Meanwhile, the top 10 oil producers, including those ranked 6th to 10th—China, UAE, Iran, Brazil, and Kuwait—are responsible for more than 70% of the world’s oil production.
Notably, all top 10 oil giants increased their production between 2021–2022, and as a result, global output rose 4.2% year-on-year.
Major Oil Producing Regions in 2022
The Middle East accounts for one-third of global oil production and North America makes up almost another one-third of production. The Commonwealth of Independent States—an organization of post-Soviet Union countries—is another major regional producer of oil, with a 15% share of world production.
|YoY Change||Share of
|South & Central|
What’s starkly apparent in the data however is Europe’s declining share of oil production, now at 3% of the world’s supply. In the last 20 years the EU’s oil output has dropped by more than 50% due to a variety of factors, including stricter environmental regulations and a shift to natural gas.
Another lens to look at regional production is through OPEC members, which control about 35% of the world’s oil output and about 70% of the world’s oil reserves.
When taking into account the group of 10 oil exporting countries OPEC has relationships with, known as OPEC+, the share of oil production increases to more than half of the world’s supply.
Oil’s Big Balancing Act
Since it’s the very lifeblood of the modern economy, the countries that control significant amounts of oil production also reap immense political and economic benefits. Entire regions have been catapulted into prosperity and wars have been fought over the control of the resource.
At the same time, the ongoing effort to pivot to renewable energy is pushing many major oil exporters to diversify their economies. A notable example is Saudi Arabia, whose sovereign wealth fund has invested in companies like Uber and WeWork.
However, the world still needs oil, as it supplies nearly one-third of global energy demand.
What Electricity Sources Power the World?
Coal still leads the charge when it comes to electricity, representing 35% of global power generation.
What Powered the World in 2022?
In 2022, 29,165.2 terawatt hours (TWh) of electricity was generated around the world, an increase of 2.3% from the previous year.
In this visualization, we look at data from the latest Statistical Review of World Energy, and ask what powered the world in 2022.
Coal is Still King
Coal still leads the charge when it comes to electricity, representing 35.4% of global power generation in 2022, followed by natural gas at 22.7%, and hydroelectric at 14.9%.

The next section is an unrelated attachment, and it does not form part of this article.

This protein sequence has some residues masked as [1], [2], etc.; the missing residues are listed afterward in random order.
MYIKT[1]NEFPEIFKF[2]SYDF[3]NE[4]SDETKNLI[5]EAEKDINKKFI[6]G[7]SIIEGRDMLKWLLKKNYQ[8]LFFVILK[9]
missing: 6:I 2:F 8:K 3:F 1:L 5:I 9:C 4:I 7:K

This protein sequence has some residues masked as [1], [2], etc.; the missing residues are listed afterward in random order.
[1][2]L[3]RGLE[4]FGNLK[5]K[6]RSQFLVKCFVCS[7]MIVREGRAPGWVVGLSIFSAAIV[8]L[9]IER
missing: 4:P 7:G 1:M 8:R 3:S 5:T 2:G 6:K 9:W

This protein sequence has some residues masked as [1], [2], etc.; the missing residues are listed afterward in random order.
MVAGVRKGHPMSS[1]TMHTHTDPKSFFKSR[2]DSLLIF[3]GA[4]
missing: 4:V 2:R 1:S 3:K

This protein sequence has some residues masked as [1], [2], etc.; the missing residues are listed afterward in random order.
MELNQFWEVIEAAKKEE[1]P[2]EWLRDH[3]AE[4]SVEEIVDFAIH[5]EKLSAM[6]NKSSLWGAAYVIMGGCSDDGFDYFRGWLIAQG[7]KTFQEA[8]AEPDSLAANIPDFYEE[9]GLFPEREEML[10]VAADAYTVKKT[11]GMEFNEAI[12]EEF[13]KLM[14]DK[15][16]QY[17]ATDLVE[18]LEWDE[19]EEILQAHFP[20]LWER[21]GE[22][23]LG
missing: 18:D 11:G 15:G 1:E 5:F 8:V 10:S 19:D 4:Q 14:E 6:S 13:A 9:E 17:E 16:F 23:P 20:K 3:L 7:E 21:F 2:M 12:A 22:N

Over three-quarters of the world’s total coal-generated electricity is consumed in just three countries. China is the top user of coal, making up 53.3% of global coal demand, followed by India at 13.6%, and the U.S. at 8.9%.
Burning coal—for electricity, as well as metallurgy and cement production—is the world’s single largest source of CO2 emissions. Nevertheless, its use in electricity generation has actually grown 91.2% since 1997, the year when the first global climate agreement was signed in Kyoto, Japan.
Renewables on the Rise
However, even as non-renewables enjoy their time in the sun, their days could be numbered.
In 2022, renewables, such as wind, solar, and geothermal, represented 14.4% of total electricity generation with an extraordinary annual growth rate of 14.7%, driven by big gains in solar and wind. Non-renewables, by contrast, only managed an anemic 0.4%.
The authors of the Statistical Review do not include hydroelectric in their renewable calculations, even though many others, including the International Energy Agency, consider it a “well-established renewable power technology.”
With hydroelectric moved into the renewable column, together they accounted for over 29.3% of all electricity generated in 2022, with an annual growth rate of 7.4%.
France’s Nuclear Horrible Year
Another big mover in this year’s report was nuclear energy.
In addition to disruptions at the Zaporizhzhia nuclear power plant in Ukraine, shutdowns in France’s nuclear fleet to address corrosion found in the safety injection systems of four reactors led to a 4% drop in global use, year-over-year.
The amount of electricity generated by nuclear energy in that country dropped 22% to 294.7 TWh in 2022. As a result, France went from being the world’s biggest exporter of electricity, to a net importer.
Powering the Future
Turning mechanical energy into electrical energy is a relatively straightforward process. Modern power plants are engineering marvels, to be sure, but they still work on the same principle as the very first generator invented by Michael Faraday in 1831.
But how you get the mechanical energy is where things get complicated: coal powered the first industrial revolution, but heated the planet in the process; wind is free and clean, but is unreliable; and nuclear fission reliably generates emission-free electricity, but also creates radioactive waste.
With temperature records being set around the world in the summer, resolving these tensions isn’t just academic and next year’s report could be a crucial test of the world’s commitment to a clean energy future.